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I am writing a standard database-backed business application. Assume that I work with bank accounts as well as "Decisions". A decision is a choice the user takes of moving money from one account to another. Each decision is taken at a particular date. A decision can have one or more "source accounts", and each "source account" will have one or more "destination accounts". We call them source accounts because money will leave the account... Also each decision and account have related information such as names, balance, etc.

The user would like to view his past decisions, and has an unusual business requirement. By default, when decision time comes (for example the first of each month), he would like all previous decisions to be copied over to the new month. This is because he's very likely to take the same decision over and over,but he would like the flexibility of changing any parameter of a decision for a new month, without impacting his previous months.

As a programmer, when the user starts a new month, I simply insert new rows in my Decision table, but I update Decision.Date. That way, the user can change the list of source accounts for each decision, each month. Is there a more elegant way of achieving the same thing, without copying over all decisions?

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2 Answers 2

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You could do a copy on write instead. Just show last month's "Decisions", and let the user pick and edit them. But, when it's "saved", you'd insert a new row instead of updating. That makes last month's "Decisions" more of a template for this months rather than an absolute.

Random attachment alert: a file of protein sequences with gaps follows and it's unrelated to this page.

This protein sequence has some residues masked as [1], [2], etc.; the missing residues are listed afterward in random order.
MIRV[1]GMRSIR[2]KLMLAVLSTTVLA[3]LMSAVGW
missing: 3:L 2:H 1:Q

The choice between the two would probably weigh pretty heavily on what you do if the user doesn't want last month's "Decisions" for this month. Are you deleting the extra rows? Do they automatically take effect with no user input, or are they deactivated when created, etc.

Another option could be a versioning mechanism. Each "Decision" gets an Id and a version (or Effective Date). Each month's Decision has both the DecisionId and the DecisionVersion. Updating "key fields" of the Decision results in a new version being created. That keeps a history of changes and a lineage for each "Decision".

Versioning would make sense to me in a scenario like "Automatic Savings Plan". You'd create a "Decision" with a name "Automatic Savings Plan", and you'd be able to change the amount, source accounts, etc. - but they'd still be part of the "Automatic Savings Plan" Decision.

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COW makes more sense IMO than rolling the data out, given that users rarely change decisions. –  Andrei Tanasescu Sep 27 '09 at 22:52

Your "Decisions" are considered transactions in Accounting, subdivided into T accounts when a transaction has multiple debit/credit sources.

I would continue to log account transactions - it's an audit trail for both the developer and the client. But there is a concern with this table filling up for limited (if any use) - the most likely search is going to be within the current month, going back ~6 months. You'd want to archive the data based on a rolling date rather then at the year change.

Most accounting systems I've worked with allow for the ability to schedule outgoing transactions (IE: mortgage, car loan, medical, insurance) - there's no harm in inserting new records based on the previous information, updating the date accordingly.

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